Discourse on the Method

Discourse on the Method of Rightly Conducting One's Reason and of Seeking Truth in the Sciences (French: Discours de la Méthode Pour bien conduire sa raison, et chercher la vérité dans les sciences) is a philosophical and autobiographical treatise published by René Descartes in 1637. It is best known as the source of the famous quotation "Je pense, donc je suis" ("I think, therefore I am", or "I am thinking, therefore I exist"),[1] which occurs in Part IV of the work. A similar argument, without this precise wording, is found in Meditations on First Philosophy (1641), and a Latin version of the same statement Cogito, ergo sum is found in Principles of Philosophy (1644).

Discourse on the Method
Discourse on the Method
AuthorRené Descartes
Original titleDiscours de la Méthode Pour bien conduire sa raison, et chercher la vérité dans les sciences
LanguageFrench
Subjectphilosophical and autobiographical
Publication date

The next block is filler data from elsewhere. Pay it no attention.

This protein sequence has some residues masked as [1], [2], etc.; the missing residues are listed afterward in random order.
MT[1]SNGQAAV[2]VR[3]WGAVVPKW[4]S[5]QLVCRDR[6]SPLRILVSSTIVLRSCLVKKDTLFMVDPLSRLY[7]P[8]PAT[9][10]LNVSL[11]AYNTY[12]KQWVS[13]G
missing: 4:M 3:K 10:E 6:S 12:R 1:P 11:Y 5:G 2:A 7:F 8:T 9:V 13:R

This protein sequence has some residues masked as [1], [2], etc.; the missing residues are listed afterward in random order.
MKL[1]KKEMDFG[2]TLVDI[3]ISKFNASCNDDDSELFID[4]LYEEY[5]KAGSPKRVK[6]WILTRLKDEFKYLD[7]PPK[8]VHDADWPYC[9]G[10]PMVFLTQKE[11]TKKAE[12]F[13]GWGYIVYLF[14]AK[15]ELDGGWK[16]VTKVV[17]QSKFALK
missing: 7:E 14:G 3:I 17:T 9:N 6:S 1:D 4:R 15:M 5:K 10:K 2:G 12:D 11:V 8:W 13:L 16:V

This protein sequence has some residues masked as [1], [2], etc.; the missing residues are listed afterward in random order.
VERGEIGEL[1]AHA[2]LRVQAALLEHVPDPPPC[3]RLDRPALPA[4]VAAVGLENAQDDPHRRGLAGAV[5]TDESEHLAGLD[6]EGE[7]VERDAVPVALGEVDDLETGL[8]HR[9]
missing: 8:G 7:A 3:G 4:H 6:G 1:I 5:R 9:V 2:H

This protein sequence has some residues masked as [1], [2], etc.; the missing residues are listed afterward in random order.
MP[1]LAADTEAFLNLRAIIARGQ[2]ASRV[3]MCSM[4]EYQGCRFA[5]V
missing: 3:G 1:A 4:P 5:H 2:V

1637
Original text
Discours de la Méthode Pour bien conduire sa raison, et chercher la vérité dans les sciences at French Wikisource
TranslationDiscourse on the Method at Wikisource

Discourse on the Method is one of the most influential works in the history of modern philosophy, and important to the development of natural sciences.[2] In this work, Descartes tackles the problem of skepticism, which had previously been studied by other philosophers. While addressing some of his predecessors and contemporaries, Descartes modified their approach to account for a truth he found to be incontrovertible; he started his line of reasoning by doubting everything, so as to assess the world from a fresh perspective, clear of any preconceived notions.

The book was originally published in Leiden, in the Netherlands. Later, it was translated into Latin and published in 1656 in Amsterdam. The book was intended as an introduction to three works: Dioptrique, Météores and Géométrie. La Géométrie contains Descartes's initial concepts that later developed into the Cartesian coordinate system. The text was written and published in French rather than Latin, the latter being the language in which most philosophical and scientific texts were written and published at that time. Most of Descartes' other works were written in Latin.

Together with Meditations on First Philosophy, Principles of Philosophy and Rules for the Direction of the Mind, it forms the base of the epistemology known as Cartesianism.


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